Advice to aspiring cookbook authorsI think the best advice I can give to aspiring cookbook authors is to begin by writing for magazines or newspapers so that you have writing samples to show around. Next, decide on a subject for your book and find a literary agent. You don't need to have a title for your book or a written proposal, but you do need a few good ideas to talk about. In my opinion, a literary agent is essential. My husband, who is a former publisher of William Morrow (and many cookbooks) agrees. Your agent will take a percentage of your earnings but you will get more than your money's worth.
If you want to write a cookbook, you must know how to write a recipe! Use other cookbooks as your guide, choosing a successful book that is similar in style to the one you plan to write. Recipes Into Type is a helpful book, but you can learn how to write a recipe by being an observant reader. Remember that the ingredients must be listed in the order that they are used. It's a basic rule that can betray an amateur on the first page. Keep anecdotes and details in headnotes, footnotes and sidebars. Avoid the temptation to explain in the recipe WHY something is done. Remember that the names of recipes should explain what they are, so (as a general rule, anyway) no names like "Maggie's Surprise." Yes, there are exceptions, but "Hoppin' John" and "Hushpuppies" are traditional dishes that are known by those names.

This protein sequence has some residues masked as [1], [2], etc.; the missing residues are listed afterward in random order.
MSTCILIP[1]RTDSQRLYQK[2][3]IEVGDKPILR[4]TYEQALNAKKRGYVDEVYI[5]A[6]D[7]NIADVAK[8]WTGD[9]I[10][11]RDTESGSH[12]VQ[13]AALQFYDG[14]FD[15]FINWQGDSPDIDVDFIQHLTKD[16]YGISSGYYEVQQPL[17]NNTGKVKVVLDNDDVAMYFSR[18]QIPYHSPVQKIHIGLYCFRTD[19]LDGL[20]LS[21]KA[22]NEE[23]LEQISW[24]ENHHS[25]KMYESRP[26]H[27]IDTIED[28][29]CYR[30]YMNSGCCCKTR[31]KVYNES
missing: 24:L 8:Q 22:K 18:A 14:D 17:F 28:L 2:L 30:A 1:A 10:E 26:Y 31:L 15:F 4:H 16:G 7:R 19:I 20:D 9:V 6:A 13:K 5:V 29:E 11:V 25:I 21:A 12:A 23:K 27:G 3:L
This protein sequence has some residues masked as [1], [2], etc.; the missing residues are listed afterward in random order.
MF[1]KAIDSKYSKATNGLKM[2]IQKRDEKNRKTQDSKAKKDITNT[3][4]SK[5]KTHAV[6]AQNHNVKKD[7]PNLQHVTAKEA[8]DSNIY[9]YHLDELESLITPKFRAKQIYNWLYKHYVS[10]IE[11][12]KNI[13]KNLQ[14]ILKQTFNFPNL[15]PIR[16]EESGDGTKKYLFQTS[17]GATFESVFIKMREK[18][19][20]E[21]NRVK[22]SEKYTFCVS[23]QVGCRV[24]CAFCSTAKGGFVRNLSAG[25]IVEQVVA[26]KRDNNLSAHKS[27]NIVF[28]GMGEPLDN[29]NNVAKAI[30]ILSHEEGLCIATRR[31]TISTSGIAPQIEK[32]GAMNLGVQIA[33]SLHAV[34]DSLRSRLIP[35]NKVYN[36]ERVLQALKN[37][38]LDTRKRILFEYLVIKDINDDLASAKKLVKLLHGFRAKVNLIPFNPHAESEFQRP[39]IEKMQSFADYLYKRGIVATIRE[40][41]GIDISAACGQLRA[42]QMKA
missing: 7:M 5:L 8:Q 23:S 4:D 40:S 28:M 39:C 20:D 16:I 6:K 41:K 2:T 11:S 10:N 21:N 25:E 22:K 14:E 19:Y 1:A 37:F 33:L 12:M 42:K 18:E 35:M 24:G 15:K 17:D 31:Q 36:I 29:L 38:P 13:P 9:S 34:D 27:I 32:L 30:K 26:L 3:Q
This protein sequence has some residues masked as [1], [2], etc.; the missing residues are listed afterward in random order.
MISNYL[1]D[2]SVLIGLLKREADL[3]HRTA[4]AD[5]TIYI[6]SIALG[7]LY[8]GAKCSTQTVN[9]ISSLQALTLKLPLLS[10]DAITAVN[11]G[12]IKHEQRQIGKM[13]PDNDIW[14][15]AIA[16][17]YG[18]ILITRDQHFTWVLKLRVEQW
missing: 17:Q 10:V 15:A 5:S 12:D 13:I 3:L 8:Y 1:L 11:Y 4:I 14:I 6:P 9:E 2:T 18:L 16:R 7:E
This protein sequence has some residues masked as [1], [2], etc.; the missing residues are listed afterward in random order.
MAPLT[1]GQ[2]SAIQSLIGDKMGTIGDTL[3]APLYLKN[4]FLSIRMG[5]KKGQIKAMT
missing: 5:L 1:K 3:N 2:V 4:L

Just the thought of an outdoor cookbook makes me hungry. I love outdoor cooking. I have gone camping all my life. Once, in a pinch, I even tested a recipe at a campsite (fried plantains topped with seasoned chopped raw salmon and creme fraiche), phoning in the revisions.